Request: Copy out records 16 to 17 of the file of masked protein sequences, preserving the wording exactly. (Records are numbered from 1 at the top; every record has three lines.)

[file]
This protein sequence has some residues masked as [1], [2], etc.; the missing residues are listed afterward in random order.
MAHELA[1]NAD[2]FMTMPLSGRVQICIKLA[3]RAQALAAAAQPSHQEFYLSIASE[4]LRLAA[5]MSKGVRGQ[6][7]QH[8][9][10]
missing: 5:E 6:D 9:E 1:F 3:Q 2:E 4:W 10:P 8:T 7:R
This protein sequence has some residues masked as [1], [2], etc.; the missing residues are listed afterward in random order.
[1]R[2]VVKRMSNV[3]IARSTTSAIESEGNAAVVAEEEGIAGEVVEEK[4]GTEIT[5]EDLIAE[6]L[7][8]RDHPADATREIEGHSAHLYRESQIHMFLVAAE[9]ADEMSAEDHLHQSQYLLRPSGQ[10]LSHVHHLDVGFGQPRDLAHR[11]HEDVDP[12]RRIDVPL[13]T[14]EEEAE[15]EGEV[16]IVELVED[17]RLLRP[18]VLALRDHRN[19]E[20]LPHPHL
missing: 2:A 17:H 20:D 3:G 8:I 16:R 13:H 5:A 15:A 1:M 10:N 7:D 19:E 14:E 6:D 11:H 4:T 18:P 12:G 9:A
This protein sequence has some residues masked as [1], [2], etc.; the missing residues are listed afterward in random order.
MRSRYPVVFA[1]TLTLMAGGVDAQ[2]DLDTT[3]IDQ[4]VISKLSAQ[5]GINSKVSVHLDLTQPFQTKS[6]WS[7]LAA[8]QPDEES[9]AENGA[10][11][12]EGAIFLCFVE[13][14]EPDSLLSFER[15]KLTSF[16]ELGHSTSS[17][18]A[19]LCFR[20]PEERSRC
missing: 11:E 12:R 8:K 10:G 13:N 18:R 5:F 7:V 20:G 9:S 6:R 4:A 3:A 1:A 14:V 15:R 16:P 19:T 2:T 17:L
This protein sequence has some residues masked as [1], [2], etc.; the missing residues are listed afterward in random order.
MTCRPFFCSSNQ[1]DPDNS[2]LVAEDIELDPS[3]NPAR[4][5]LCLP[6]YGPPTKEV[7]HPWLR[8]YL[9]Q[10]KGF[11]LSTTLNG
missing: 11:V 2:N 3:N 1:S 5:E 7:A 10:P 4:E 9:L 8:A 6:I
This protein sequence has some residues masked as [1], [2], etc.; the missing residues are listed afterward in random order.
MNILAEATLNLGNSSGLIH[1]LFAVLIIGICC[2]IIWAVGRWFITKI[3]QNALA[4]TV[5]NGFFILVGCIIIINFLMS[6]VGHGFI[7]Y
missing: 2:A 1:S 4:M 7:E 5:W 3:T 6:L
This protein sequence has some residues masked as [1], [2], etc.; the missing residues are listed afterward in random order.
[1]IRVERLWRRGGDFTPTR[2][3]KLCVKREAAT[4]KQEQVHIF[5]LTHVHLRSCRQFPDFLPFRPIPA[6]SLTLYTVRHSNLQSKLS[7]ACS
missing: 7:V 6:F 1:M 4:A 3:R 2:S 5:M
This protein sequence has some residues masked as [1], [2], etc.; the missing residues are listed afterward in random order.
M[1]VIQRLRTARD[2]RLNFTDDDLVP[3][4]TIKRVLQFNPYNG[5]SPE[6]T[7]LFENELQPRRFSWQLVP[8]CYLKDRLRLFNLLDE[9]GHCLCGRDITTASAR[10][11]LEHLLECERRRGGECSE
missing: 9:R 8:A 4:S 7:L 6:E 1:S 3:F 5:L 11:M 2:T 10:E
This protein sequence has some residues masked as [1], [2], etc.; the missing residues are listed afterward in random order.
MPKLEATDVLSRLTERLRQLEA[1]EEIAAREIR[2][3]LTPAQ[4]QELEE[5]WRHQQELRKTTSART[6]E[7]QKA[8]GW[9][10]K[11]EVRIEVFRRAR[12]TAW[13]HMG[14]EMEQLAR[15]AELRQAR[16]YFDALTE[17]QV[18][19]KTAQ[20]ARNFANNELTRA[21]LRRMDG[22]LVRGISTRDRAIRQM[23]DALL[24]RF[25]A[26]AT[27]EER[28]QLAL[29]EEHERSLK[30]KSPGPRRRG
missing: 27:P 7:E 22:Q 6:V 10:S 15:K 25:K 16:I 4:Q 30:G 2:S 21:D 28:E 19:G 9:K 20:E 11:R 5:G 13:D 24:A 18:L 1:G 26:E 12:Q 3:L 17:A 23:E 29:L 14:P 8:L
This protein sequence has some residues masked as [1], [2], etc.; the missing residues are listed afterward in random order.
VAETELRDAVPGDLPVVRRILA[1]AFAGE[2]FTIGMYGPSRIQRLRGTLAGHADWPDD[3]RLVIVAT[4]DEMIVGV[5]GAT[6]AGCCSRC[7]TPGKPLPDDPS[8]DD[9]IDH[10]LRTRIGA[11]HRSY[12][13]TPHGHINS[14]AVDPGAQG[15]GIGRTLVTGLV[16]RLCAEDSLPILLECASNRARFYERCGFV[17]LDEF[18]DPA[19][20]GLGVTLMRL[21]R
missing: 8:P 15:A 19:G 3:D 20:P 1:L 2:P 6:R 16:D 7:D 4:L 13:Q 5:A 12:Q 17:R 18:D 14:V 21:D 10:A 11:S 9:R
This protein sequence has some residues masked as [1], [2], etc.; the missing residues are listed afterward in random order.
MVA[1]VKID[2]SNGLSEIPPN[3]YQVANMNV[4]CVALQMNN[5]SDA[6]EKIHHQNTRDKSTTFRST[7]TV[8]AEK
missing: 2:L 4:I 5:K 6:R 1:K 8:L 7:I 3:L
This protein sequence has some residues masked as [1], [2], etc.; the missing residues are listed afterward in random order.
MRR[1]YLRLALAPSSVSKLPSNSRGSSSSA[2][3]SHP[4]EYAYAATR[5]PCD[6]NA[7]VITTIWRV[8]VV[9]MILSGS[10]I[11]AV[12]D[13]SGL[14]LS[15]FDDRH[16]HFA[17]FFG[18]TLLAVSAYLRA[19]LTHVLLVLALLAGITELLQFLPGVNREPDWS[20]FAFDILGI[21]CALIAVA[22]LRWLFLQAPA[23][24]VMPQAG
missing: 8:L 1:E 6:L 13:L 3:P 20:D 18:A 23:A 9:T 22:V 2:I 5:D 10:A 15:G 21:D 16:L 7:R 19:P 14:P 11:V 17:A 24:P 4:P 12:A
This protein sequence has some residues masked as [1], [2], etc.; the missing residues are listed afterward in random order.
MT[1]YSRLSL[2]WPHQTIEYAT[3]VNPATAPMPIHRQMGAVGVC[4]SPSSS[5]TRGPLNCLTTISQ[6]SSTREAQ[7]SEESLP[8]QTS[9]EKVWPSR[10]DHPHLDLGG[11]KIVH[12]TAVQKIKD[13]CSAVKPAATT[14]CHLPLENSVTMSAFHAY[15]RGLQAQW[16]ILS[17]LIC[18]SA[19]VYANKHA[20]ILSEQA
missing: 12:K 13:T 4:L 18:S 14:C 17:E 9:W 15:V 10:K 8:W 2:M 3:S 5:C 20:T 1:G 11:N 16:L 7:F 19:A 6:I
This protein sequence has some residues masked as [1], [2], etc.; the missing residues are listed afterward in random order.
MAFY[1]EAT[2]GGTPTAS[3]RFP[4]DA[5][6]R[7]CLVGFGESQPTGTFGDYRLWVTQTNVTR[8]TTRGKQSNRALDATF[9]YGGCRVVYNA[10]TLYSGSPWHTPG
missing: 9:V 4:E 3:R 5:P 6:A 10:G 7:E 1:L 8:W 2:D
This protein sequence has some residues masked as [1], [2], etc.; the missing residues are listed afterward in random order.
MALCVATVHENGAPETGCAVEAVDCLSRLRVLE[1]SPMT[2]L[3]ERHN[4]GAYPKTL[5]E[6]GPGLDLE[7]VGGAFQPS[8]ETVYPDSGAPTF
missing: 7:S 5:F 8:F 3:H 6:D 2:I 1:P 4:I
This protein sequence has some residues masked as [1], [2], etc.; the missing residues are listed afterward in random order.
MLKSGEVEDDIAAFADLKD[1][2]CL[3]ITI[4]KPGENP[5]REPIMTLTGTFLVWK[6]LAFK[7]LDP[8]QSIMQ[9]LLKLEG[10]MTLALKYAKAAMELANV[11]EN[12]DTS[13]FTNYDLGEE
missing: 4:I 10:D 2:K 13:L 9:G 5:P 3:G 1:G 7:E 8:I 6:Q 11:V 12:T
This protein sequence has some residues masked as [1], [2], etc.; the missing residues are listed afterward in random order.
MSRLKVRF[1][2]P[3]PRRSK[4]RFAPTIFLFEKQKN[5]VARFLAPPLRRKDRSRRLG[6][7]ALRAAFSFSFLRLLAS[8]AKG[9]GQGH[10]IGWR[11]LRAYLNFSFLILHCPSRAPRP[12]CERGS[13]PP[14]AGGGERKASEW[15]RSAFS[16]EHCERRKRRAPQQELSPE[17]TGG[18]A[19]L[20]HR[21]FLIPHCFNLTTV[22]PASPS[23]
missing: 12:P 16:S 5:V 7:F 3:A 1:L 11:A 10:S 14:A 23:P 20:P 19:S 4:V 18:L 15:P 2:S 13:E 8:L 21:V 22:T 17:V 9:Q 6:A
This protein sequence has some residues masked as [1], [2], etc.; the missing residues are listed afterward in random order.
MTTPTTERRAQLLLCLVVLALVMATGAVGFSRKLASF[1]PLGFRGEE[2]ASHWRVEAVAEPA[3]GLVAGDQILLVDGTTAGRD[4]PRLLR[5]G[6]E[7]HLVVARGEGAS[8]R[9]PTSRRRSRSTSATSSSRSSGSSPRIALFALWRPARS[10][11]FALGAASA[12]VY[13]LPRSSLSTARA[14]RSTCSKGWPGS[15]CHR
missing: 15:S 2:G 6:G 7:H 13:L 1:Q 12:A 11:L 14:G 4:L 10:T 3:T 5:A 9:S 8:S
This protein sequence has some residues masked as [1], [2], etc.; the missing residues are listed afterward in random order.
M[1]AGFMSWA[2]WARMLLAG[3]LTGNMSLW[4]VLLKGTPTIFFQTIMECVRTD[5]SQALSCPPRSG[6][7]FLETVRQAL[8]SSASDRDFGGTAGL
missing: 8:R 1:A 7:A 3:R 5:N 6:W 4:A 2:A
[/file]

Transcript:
This protein sequence has some residues masked as [1], [2], etc.; the missing residues are listed afterward in random order.
MSRLKVRF[1][2]P[3]PRRSK[4]RFAPTIFLFEKQKN[5]VARFLAPPLRRKDRSRRLG[6][7]ALRAAFSFSFLRLLAS[8]AKG[9]GQGH[10]IGWR[11]LRAYLNFSFLILHCPSRAPRP[12]CERGS[13]PP[14]AGGGERKASEW[15]RSAFS[16]EHCERRKRRAPQQELSPE[17]TGG[18]A[19]L[20]HR[21]FLIPHCFNLTTV[22]PASPS[23]
missing: 12:P 16:S 5:V 7:F 3:A 1:L 11:A 10:S 14:A 23:P 20:P 19:S 4:V 18:L 15:P 2:S 13:E 8:L 21:V 22:T 17:V 9:Q 6:A
This protein sequence has some residues masked as [1], [2], etc.; the missing residues are listed afterward in random order.
MTTPTTERRAQLLLCLVVLALVMATGAVGFSRKLASF[1]PLGFRGEE[2]ASHWRVEAVAEPA[3]GLVAGDQILLVDGTTAGRD[4]PRLLR[5]G[6]E[7]HLVVARGEGAS[8]R[9]PTSRRRSRSTSATSSSRSSGSSPRIALFALWRPARS[10][11]FALGAASA[12]VY[13]LPRSSLSTARA[14]RSTCSKGWPGS[15]CHR
missing: 15:S 2:G 6:G 7:H 13:L 1:Q 12:A 11:L 14:G 4:L 10:T 3:T 5:A 9:S 8:S